MacBook upgrades: now with SpeedyQuick

Thursday, September 22, 2011

I've always just accepted it as a fact that computers start to feel slow after a couple of years. My mid-2009 13" MacBook Pro has been showing its age lately, and I thought it might be time for some more RAM. Then, I saw this article about the miraculous speed increases brought on by SSDs. With some reasonable prices on low-end SSDs these days, I decided to go all out and do both the RAM upgrade and the SSD.

The drive I ended up picking up from Canada Computers is an OCZ Vertex Plus. There's plenty of reports of these things failing like crazy in the first few months, but I don't have anything mission critical stored on just the laptop, and at $120 for 120 GB, it seemed worth the risk. Plus, it comes with a cute sticker:

As suggested by the Ars Technica article, I stuck the SSD into an external case temporarily, and used Carbon Copy Cloner to clone my drive. I only have about 24 GB of data on my new Lion install, so despite the USB transfer speeds, this process took less time than an episode of Stargate Atlantis. I then rebooted from the external drive to make sure all was well, though this prudent behaviour went downhill later on in the process.

To open up the case and install the goods, I followed the guide at ifixit.com. I didn't have a precision screwdriver set (you need a Philips #00 and a Torx T6), so I picked one up at RadioShack The Source on my way home. This was a mistake, as the bit would shoot into the holder when the least amount of pressure was applied. I persevered, but this set is going back to the store.

The dysfunctional screwdriver

The ifixit guide included an entire step for removing the aluminium cover, as apparently there are supposed to be mounting tabs to look out for. My computer didn't seem to have this, but what it did have was a considerable amount more dust than the ifixit photos:

All those white specks are dust

The actual removal of the hard drive was easy. One thing that's kind of clever about this version of the MacBook is the mounting system - the screws on the hard drive are used to secure it in place, instead of having a whole separate sled. I'm guessing this keeps the weight down and perhaps encourages more air flow. In any case, it seems silly to remove screws from one drive and put them on another, but they're important for keeping it in place.

Perhaps operating on a laptop in a cat-hair-filled home isn't a great idea

Next up was installation of the RAM. Going from 2 GB to 8 is pretty awesome, and remarkably cheap and easy. I wonder why I didn't do it earlier.

MacBook RAM pops out at a funny angle

Satisfied that all was well, my earlier prudence of double-checking the clone job disappeared, and I painstakingly screwed in the ten screws with the world's worst Philips #00 screwdriver. I flipped the machine back into its normal position, plugged in the power, and heard a beep. Then another beep. Beeeeeeeeep.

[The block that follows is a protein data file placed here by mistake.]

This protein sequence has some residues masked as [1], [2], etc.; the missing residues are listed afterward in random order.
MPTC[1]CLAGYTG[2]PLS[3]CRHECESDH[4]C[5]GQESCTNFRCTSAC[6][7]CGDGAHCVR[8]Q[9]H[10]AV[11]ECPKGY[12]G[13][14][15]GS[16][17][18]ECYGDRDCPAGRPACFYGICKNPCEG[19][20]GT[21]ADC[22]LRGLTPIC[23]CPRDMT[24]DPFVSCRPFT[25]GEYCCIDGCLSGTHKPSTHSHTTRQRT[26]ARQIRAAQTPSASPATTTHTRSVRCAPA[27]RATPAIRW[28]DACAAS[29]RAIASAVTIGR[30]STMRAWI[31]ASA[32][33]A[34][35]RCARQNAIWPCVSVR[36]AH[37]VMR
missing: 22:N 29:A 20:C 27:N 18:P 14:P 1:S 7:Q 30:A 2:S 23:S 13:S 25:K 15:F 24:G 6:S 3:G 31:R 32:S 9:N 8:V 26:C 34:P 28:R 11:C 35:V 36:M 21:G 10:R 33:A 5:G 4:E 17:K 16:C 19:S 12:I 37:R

Rule #1 of taking things apart: don't put them back together until you're sure they work. Since the machine didn't even try booting up, I figured it had to be the RAM and not the SSD (Rule #2: don't make two changes simultaneously). I yet again unscrewed the bottom plate of the case, re-seated the RAM, and hit the power button (without screwing the plate back on). This time, a happy Mac symbol appeared, and I was at my desktop in under 20 seconds.

In my impatience to actually do this, I didn't run any benchmarks prior to swapping drives and memory. However, the new machine is noticeably faster, and that's really what's important. Even Mendeley, which runs with typical Java slowness, launches within a bounce of the dock icon. Aside from number crunching, this new and improved MacBook feels just as fast as a new computer, minus the new computer price tag.

Now, all I need to do is cross my fingers and hope that I don't fall victim to the OCZ SSD failure that appears to have hit so many people.

SpeedyQuick is the name of the new drive, because all drives need names. The MacBook's name is Holly, after the dumb computer on Red Dwarf, because Macs are dumb.

4 comments:

  1. Even if it does crash on you, time machine is magic.

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  2. Excellent article. I use my macbook pro for app dev and run into all manner of performance issues when running IDE, several VM, etc...RAM upgrade always felt justified, but maybe now with the low cost of SDD, I might go down this road in the near future...thanks Charlotte

    P.S. I'll stay away from Radio Shack when grabbing tools...Thanks in advance for that.

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  3. I just updated my mid '09 MB Pro (15) with a 240 GB SSD, and 8 GB or RAM. It's Lightning Speed over my old setup. Carbon Copy Cloner was genius too, made life easy to install new drive with existing volume. My IDE starts in under 8 seconds, which is a HUGE improvement over my previous HDD.

    The SSD I chose was Corsair's Force 3 drive, hopefully it runs like a charm without fail, but just in case I'm going to keep my backups on the NAS for the time being...

    Anyway, definitely owe you a beer or 3 for helping me both in terms of technical savoire faire, and a little kick in the A$$ to actually attempt this.

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  4. Denis, that's awesome! Glad I could provide some inspiration.

    Mine *seems* to be running without a hitch, though I get the impression that my battery life is worse than before. This doesn't make sense, as I would expect an SSD to be better than an HDD, but it could also just be an aging battery that I'm paying more attention to now.

    A beer to celebrate macbook upgrades sounds very appropriate :)

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